Wall Street Crash: Was Milton Friedman Right?

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In summary, Milton Friedman said that the depression that started in 1929 resulted from banks losing their nerve and failing to shore up the US economy.Was he right?How shold they have shored-up the economy?The way I learned it is that too-lax rules for margin buying stretched the money supply to the breaking point. One little blip and suddenly the banks were short on cash.Friedman and others blamed the Federal Reserve and in particular the New York branch which was run by New York banks for failing to provide liquidity to the smaller banks after some major banks had fallen.So businessmen couldn't get loans to invest.
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Milton Friedman said that the depression that started in 1929 resulted from banks losing their nerve and failing to shore up the US economy.Was he right?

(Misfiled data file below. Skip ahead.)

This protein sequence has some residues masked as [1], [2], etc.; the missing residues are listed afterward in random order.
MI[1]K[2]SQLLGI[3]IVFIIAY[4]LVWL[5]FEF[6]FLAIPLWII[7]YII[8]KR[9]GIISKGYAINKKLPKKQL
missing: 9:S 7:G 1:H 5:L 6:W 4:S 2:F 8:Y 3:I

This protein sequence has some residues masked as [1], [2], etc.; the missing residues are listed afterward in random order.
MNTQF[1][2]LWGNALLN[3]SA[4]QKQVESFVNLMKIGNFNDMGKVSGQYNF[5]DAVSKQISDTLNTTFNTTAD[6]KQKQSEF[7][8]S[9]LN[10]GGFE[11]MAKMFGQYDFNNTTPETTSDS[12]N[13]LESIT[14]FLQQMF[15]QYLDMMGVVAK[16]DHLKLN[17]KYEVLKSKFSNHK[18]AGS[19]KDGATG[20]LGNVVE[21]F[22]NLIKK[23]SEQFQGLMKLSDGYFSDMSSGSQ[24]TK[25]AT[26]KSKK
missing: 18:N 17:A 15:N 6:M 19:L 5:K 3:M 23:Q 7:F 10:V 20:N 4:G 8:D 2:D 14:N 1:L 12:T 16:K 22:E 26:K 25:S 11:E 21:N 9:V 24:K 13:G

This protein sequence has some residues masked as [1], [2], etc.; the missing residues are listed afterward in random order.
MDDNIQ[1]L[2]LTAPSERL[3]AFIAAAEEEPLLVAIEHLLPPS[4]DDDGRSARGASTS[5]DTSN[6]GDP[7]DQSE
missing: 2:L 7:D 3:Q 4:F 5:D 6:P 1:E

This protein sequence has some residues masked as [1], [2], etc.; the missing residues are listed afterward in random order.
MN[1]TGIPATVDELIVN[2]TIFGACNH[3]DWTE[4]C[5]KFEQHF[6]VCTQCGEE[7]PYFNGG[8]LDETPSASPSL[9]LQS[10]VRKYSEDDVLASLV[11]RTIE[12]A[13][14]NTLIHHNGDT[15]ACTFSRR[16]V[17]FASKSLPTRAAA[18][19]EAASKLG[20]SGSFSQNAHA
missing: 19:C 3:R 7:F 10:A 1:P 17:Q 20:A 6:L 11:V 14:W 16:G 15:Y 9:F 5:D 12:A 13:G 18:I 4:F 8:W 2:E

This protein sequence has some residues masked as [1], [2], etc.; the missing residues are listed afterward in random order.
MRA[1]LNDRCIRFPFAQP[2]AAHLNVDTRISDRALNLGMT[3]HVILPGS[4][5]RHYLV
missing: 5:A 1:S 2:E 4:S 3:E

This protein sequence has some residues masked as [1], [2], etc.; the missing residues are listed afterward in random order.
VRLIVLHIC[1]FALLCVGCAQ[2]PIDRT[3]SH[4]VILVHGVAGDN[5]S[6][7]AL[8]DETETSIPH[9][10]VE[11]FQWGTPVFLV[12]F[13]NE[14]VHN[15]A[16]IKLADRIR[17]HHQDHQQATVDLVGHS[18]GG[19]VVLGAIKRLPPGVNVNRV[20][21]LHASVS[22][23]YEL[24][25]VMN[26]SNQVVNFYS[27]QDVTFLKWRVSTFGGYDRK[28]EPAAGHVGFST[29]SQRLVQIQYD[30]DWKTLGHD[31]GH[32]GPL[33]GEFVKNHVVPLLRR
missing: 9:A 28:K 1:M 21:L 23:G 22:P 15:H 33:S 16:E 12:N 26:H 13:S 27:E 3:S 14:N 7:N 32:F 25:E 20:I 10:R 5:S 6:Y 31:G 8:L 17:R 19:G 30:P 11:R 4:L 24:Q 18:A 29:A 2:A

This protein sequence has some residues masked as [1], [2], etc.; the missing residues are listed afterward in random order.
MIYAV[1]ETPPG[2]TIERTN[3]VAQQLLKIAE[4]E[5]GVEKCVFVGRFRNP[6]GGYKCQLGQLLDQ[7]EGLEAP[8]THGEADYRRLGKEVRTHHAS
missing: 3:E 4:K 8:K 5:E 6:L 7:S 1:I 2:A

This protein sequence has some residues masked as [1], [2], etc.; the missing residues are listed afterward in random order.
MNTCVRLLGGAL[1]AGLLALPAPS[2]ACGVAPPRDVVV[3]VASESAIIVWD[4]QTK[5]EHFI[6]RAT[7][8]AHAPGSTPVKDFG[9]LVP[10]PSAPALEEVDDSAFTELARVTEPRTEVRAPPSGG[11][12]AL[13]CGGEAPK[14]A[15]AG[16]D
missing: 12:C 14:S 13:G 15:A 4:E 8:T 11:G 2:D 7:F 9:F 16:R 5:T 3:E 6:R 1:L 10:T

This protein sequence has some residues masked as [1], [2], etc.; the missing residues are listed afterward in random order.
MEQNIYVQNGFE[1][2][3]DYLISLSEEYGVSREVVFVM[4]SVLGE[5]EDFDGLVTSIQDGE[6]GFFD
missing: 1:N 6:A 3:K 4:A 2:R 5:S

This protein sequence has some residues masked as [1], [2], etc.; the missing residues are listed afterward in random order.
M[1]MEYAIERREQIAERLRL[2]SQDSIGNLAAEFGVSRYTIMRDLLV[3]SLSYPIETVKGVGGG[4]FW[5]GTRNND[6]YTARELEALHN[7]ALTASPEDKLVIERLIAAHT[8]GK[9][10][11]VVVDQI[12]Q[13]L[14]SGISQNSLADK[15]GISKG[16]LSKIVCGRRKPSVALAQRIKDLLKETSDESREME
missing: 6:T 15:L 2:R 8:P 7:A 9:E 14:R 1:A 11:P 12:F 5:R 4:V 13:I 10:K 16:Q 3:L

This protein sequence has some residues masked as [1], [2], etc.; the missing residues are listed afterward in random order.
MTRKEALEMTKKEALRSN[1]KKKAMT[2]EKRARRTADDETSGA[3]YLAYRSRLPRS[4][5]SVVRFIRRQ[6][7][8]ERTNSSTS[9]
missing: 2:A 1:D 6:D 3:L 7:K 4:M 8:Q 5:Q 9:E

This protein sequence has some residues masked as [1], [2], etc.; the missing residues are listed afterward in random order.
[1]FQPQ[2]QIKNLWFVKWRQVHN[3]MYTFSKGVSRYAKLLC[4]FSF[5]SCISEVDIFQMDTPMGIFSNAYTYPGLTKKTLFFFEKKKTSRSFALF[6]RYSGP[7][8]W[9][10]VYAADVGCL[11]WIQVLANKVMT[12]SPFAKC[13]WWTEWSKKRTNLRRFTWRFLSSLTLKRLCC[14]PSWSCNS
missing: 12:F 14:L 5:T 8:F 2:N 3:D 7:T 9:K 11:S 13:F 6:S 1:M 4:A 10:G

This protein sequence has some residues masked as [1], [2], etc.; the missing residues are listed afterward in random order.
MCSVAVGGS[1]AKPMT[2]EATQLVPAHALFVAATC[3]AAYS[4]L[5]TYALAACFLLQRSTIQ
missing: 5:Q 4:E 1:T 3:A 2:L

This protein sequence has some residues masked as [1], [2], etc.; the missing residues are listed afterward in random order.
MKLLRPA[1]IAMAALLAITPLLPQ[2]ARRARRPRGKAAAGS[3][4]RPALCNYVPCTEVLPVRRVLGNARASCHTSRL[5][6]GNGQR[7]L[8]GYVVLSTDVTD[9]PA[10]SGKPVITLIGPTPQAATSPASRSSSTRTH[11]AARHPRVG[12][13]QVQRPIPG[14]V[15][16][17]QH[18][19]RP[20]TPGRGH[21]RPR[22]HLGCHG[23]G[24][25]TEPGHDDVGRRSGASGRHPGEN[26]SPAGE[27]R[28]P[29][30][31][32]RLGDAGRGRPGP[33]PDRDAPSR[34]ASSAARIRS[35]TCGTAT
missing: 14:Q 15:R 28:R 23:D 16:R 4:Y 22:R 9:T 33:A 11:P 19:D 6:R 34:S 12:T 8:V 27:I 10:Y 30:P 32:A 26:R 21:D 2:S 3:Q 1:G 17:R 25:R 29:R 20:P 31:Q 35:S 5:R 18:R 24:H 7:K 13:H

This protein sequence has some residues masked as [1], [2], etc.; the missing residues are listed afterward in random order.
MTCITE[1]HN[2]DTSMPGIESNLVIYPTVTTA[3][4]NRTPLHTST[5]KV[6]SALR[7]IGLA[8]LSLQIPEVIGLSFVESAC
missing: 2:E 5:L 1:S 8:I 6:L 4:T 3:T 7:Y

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How shold they have shored-up the economy? The way I learned it is that too-lax rules for margin buying stretched the money supply to the breaking point. One little blip and suddenly the banks were short on cash.
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Well, it says in the second sentence of that link that Friedman, et al, didn't think the Fed caused the crash but rather could have done more to stop it. I would certainly agree with that, but how much of that is 20/20 hindsight? And does stopping one crash only set you up for a bigger one?